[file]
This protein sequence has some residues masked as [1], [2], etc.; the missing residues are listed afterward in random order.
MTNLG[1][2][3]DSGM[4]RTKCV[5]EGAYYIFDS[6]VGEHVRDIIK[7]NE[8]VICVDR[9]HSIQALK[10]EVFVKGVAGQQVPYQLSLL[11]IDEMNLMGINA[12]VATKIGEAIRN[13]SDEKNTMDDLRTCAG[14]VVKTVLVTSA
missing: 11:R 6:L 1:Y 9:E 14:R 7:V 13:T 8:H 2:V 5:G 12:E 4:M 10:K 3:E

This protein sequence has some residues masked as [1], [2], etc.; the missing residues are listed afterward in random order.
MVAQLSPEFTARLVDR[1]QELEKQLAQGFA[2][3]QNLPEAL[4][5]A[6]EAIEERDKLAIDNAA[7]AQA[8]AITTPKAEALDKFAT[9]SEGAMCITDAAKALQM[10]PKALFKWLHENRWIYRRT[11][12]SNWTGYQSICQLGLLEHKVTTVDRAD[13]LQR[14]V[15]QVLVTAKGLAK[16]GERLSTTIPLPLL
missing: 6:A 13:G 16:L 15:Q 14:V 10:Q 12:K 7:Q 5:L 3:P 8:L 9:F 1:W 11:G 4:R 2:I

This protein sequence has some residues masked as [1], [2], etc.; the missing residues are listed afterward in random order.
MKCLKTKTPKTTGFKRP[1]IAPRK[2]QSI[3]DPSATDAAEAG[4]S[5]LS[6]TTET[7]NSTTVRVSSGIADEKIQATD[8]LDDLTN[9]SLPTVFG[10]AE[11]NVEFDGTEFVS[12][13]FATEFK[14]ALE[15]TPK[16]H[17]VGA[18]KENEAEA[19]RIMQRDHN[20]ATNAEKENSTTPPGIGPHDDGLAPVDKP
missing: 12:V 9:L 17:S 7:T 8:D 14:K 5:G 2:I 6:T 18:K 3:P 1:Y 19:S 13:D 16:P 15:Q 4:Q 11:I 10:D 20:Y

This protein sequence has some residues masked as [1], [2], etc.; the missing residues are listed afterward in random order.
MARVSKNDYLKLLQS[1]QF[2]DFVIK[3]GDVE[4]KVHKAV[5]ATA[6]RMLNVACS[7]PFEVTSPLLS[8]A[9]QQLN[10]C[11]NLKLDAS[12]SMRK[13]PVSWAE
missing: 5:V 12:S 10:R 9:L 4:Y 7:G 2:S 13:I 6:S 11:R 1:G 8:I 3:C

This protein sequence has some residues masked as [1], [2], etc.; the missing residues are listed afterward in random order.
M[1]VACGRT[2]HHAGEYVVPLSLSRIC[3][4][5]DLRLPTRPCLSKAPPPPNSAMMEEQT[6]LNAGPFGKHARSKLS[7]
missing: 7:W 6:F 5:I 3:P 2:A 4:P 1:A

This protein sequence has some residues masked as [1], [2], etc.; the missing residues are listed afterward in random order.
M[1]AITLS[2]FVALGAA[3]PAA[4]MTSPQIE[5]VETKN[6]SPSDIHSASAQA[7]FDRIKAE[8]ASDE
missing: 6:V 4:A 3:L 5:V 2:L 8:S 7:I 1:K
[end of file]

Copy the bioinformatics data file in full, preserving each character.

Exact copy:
This protein sequence has some residues masked as [1], [2], etc.; the missing residues are listed afterward in random order.
MTNLG[1][2][3]DSGM[4]RTKCV[5]EGAYYIFDS[6]VGEHVRDIIK[7]NE[8]VICVDR[9]HSIQALK[10]EVFVKGVAGQQVPYQLSLL[11]IDEMNLMGINA[12]VATKIGEAIRN[13]SDEKNTMDDLRTCAG[14]VVKTVLVTSA
missing: 11:R 6:L 1:Y 9:E 14:R 7:V 13:T 8:H 2:V 5:G 12:E 4:M 10:K 3:E

This protein sequence has some residues masked as [1], [2], etc.; the missing residues are listed afterward in random order.
MVAQLSPEFTARLVDR[1]QELEKQLAQGFA[2][3]QNLPEAL[4][5]A[6]EAIEERDKLAIDNAA[7]AQA[8]AITTPKAEALDKFAT[9]SEGAMCITDAAKALQM[10]PKALFKWLHENRWIYRRT[11][12]SNWTGYQSICQLGLLEHKVTTVDRAD[13]LQR[14]V[15]QVLVTAKGLAK[16]GERLSTTIPLPLL
missing: 6:A 13:G 16:L 15:Q 14:V 10:Q 12:K 7:Q 5:L 3:P 8:L 9:F 1:W 11:G 4:R 2:I

This protein sequence has some residues masked as [1], [2], etc.; the missing residues are listed afterward in random order.
MKCLKTKTPKTTGFKRP[1]IAPRK[2]QSI[3]DPSATDAAEAG[4]S[5]LS[6]TTET[7]NSTTVRVSSGIADEKIQATD[8]LDDLTN[9]SLPTVFG[10]AE[11]NVEFDGTEFVS[12][13]FATEFK[14]ALE[15]TPK[16]H[17]VGA[18]KENEAEA[19]RIMQRDHN[20]ATNAEKENSTTPPGIGPHDDGLAPVDKP
missing: 12:V 9:L 17:S 7:T 8:D 14:K 5:G 2:I 6:T 18:K 3:P 1:Y 19:S 13:D 16:P 15:Q 4:Q 11:I 10:D 20:Y

This protein sequence has some residues masked as [1], [2], etc.; the missing residues are listed afterward in random order.
MARVSKNDYLKLLQS[1]QF[2]DFVIK[3]GDVE[4]KVHKAV[5]ATA[6]RMLNVACS[7]PFEVTSPLLS[8]A[9]QQLN[10]C[11]NLKLDAS[12]SMRK[13]PVSWAE
missing: 5:V 12:S 10:R 9:L 4:Y 7:G 2:S 13:I 6:S 11:R 1:G 8:I 3:C

This protein sequence has some residues masked as [1], [2], etc.; the missing residues are listed afterward in random order.
M[1]VACGRT[2]HHAGEYVVPLSLSRIC[3][4][5]DLRLPTRPCLSKAPPPPNSAMMEEQT[6]LNAGPFGKHARSKLS[7]
missing: 7:W 6:F 5:I 3:P 2:A 4:P 1:A

This protein sequence has some residues masked as [1], [2], etc.; the missing residues are listed afterward in random order.
M[1]AITLS[2]FVALGAA[3]PAA[4]MTSPQIE[5]VETKN[6]SPSDIHSASAQA[7]FDRIKAE[8]ASDE
missing: 6:V 4:A 3:L 5:V 2:L 8:S 7:I 1:K